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Taster Day in English Literature and Creative Writing

Wednesday 19 February 2014, 10.00-3.00

  • What can you expect if you study English Literature at university?
  • What is it like to study Creative Writing, rather than to write on your own?
  • How do you know if studying English or Creative Writing is for you?

Your A level syllabus will probably already have introduced you to novels, poems and plays as literary artefacts, and to some new ways of thinking about how texts are produced in particular historical and cultural contexts.  So what else might you encounter at degree level?  If you’re a Creative Writer, you may wonder what to expect from working on your writing in a group, rather than on your own – how would it feel to write in such a different context?

If you’d like to experience a university-style lecture and a tutor-led seminar discussion, or try out  a writers’ workshop, this event offers you that chance, before you make your  decision about what, and where, to study.

What will happen on the Taster Day?

In the course of the day, you will go to two sessions, in English and/or Creative Writing. You will also have a tour of the campus with some of our current students, and have the chance to talk to them about what it is like to study English Literature and Creative Writing at Lancaster.  Lunch will be provided.

What sessions will be on offer?  

When you register, you will choose to go to two of the following three taster sessions:

English Literature 1: William Blake’s Songs of Innocence and of Experience (1794)

Led by Professor Sharon Ruston

In this session, we will explore the ideas behind William Blake’s revolutionary poems, his Songs of Innocence and of Experience. We will ask: what does innocence mean? Does it simply indicate a lack of experience? How is innocence different from ignorance? And if they are related, is ignorance a state of which we should be envious? In the workshop, we will look at two poems in detail, and relate them to the ideas set out in the lecture.  We will also consider the engravings that accompany these poems.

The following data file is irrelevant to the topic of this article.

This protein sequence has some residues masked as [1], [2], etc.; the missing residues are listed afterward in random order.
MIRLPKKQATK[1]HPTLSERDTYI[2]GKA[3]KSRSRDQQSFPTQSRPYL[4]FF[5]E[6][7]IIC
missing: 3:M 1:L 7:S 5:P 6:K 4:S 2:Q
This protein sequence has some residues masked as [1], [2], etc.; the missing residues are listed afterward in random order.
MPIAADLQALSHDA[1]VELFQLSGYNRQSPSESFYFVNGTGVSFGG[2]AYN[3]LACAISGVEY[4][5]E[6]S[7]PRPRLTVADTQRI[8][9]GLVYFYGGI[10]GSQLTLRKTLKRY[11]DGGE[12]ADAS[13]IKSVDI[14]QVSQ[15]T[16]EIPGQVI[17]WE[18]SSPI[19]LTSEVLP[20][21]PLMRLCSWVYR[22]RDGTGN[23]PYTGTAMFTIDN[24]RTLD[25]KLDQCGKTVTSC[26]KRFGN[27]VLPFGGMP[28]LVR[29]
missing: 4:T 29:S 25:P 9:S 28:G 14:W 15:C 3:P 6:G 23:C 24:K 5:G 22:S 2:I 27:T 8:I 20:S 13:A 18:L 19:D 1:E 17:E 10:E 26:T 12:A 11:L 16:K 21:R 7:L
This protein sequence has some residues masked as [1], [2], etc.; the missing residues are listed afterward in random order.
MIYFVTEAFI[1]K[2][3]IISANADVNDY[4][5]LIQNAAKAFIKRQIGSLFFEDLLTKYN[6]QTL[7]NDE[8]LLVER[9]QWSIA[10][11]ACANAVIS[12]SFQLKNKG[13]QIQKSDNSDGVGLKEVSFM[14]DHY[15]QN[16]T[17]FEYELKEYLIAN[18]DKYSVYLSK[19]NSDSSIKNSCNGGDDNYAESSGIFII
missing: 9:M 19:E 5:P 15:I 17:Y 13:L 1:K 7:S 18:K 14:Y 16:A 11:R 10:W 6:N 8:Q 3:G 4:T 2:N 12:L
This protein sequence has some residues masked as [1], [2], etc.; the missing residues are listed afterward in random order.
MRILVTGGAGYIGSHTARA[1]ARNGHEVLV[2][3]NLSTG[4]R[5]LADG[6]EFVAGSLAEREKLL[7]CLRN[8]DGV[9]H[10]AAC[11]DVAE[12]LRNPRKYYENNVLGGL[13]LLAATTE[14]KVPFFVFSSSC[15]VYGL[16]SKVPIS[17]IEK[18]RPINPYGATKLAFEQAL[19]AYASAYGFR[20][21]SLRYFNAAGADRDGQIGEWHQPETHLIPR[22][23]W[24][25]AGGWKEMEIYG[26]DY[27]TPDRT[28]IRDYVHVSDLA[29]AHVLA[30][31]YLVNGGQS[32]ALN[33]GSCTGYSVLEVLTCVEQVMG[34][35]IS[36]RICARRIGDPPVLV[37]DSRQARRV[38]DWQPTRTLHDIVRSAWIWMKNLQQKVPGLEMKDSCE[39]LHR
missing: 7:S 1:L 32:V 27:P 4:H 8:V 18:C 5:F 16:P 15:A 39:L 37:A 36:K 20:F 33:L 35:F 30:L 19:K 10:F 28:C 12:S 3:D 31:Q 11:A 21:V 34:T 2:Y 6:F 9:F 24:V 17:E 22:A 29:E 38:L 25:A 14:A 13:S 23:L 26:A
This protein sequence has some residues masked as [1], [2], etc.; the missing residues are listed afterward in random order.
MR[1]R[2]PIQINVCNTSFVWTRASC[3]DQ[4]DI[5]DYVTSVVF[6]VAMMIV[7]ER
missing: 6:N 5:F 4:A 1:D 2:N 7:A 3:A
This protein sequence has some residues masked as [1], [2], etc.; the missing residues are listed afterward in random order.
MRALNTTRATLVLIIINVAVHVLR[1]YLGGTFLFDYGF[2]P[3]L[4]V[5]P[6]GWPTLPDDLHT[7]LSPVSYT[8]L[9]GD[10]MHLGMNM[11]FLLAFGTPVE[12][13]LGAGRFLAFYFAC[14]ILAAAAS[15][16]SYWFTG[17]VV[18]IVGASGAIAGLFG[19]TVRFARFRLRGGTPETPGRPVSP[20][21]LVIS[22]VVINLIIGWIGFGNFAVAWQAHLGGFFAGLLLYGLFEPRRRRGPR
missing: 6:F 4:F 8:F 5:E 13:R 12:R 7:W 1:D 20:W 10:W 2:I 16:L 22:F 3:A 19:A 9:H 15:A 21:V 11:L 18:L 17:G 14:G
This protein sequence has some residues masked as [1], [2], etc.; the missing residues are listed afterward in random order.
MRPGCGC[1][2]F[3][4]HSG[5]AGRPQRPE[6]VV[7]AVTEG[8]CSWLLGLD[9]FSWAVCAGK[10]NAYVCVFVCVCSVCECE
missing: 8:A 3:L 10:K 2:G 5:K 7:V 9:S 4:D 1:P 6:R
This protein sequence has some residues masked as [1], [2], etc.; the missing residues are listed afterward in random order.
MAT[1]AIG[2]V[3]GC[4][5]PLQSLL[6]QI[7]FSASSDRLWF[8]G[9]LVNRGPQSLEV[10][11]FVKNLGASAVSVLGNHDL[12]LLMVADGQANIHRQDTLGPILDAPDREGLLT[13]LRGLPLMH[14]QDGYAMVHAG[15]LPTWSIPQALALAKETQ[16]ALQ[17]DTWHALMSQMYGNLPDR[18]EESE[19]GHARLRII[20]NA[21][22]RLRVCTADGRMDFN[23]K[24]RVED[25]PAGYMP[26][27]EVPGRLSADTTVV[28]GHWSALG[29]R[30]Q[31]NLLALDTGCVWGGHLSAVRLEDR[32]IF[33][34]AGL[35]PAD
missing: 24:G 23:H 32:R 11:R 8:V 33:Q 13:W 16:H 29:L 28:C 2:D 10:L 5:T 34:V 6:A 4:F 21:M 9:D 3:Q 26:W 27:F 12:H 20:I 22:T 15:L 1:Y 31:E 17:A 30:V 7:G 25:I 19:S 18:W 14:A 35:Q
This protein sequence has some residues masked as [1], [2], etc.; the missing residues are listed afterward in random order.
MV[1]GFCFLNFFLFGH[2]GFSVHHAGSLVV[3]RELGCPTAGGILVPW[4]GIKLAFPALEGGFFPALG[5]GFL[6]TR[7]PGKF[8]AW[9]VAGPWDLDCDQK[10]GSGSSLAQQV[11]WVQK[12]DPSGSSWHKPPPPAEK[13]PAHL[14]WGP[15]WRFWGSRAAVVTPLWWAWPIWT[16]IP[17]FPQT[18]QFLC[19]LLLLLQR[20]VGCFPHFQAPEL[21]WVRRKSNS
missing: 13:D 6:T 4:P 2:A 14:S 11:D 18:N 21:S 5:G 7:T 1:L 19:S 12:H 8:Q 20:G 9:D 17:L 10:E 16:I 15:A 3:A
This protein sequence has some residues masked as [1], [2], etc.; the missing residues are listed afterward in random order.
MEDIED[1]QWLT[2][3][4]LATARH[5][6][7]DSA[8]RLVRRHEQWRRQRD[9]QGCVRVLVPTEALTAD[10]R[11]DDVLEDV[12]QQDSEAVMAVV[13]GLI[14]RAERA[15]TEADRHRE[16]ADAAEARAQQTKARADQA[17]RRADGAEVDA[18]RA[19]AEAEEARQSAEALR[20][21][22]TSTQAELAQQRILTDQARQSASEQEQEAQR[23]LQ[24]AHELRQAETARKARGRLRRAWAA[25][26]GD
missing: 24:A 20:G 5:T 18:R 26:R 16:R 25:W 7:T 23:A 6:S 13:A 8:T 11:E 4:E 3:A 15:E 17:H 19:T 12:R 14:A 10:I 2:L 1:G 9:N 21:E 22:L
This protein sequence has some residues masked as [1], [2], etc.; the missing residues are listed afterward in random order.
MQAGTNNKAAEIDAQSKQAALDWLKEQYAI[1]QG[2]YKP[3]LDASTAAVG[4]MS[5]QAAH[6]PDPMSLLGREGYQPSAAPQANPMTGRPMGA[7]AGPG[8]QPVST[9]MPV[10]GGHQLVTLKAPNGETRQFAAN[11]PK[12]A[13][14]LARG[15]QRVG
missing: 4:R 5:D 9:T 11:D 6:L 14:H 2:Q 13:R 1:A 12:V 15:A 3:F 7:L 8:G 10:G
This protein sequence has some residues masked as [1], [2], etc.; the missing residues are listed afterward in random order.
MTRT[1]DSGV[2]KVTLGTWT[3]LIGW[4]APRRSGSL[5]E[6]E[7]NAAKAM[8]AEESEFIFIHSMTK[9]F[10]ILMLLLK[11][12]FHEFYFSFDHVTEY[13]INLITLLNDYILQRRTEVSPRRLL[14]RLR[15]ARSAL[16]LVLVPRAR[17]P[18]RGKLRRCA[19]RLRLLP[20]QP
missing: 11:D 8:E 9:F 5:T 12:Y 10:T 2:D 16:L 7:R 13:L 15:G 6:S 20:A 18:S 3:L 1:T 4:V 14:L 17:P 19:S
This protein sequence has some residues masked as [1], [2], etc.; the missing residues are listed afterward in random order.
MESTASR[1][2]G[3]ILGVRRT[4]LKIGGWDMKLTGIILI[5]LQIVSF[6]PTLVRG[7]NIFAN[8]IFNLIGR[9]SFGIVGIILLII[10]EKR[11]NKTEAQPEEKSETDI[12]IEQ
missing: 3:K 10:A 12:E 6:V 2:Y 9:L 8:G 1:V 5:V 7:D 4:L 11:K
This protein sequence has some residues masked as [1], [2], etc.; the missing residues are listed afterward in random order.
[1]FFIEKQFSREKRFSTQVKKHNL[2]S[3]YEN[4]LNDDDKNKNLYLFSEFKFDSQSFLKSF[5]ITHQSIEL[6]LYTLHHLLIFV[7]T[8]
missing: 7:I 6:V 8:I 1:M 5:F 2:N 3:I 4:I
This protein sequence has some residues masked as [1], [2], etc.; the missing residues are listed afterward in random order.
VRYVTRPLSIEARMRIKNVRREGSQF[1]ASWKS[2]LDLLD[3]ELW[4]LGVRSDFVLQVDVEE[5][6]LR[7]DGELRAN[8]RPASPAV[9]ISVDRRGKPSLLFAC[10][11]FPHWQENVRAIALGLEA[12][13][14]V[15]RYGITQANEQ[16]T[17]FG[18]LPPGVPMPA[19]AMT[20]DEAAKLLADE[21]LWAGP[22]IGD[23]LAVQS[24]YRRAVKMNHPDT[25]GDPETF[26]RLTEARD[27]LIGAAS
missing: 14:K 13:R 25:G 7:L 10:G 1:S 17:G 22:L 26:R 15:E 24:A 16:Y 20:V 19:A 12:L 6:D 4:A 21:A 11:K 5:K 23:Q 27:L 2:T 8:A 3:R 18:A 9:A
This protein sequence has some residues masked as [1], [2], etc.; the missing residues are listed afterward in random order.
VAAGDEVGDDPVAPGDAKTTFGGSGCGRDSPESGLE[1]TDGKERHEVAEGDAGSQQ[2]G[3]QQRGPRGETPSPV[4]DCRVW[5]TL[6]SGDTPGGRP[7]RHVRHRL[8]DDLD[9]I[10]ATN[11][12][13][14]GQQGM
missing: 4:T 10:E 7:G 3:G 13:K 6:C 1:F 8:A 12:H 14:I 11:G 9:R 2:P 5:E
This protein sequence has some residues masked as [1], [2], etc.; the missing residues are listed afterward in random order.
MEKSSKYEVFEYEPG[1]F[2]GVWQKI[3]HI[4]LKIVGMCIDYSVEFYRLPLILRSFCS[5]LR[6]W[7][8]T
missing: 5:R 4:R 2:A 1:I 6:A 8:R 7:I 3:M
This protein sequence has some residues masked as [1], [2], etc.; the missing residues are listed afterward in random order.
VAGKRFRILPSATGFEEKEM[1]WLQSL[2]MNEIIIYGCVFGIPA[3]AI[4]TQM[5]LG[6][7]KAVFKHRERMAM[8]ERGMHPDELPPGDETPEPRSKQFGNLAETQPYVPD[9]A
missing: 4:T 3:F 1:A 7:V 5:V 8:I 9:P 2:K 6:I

English Literature 2: The Trouble With Sparkly Vampires: Reading Contemporary Gothic

Led by Dr Catherine Spooner

The chances are that you will either love or hate Twilight. Few readers seem to feel neutral about it. Central to the Twilight saga’s ability to irritate or enthral is Stephenie Meyer’s invention of what has come to be called the ‘sparkly vampire’. But why are these figures so controversial? This session will ask what exactly the trouble is with sparkly vampires, by placing them in the Gothic tradition and exploring what is at stake when we make critical judgments about what is ‘good’ and ‘bad’ literature.

Creative Writing Workshop: How to Write a Bestseller

Led by Dr George Green

No-one can guarantee that your book will sell millions, but there are steps you can take to make it more likely.  This session will tell you where to start. Working in a group with other students, you will get a taste of what a university Creative Writing workshop is really like by doing a creative writing exercise, sharing your work with others, and receiving (gentle) feedback from a published author.


Please register online at

There is no charge for the day, but booking is essential.


Student Journals


The Flash Journal is an undergraduate run termly journal which publishes fiction, poetry, critical and hybrid work by current Lancaster undergrads. Go to Flash»


Cake publishes poetry, flash fiction and reviews with work from established poets and newcomers alike. Go to Cake»


Royal Literary Fund Fellow

Philip Caveney

Need help with your academic writing? Get in touch with Philip Caveney, our Royal Literary Fund Fellow.

Current students

For information including:

  • Handbooks
  • Library resources
  • University links etc

go to resources for current students.

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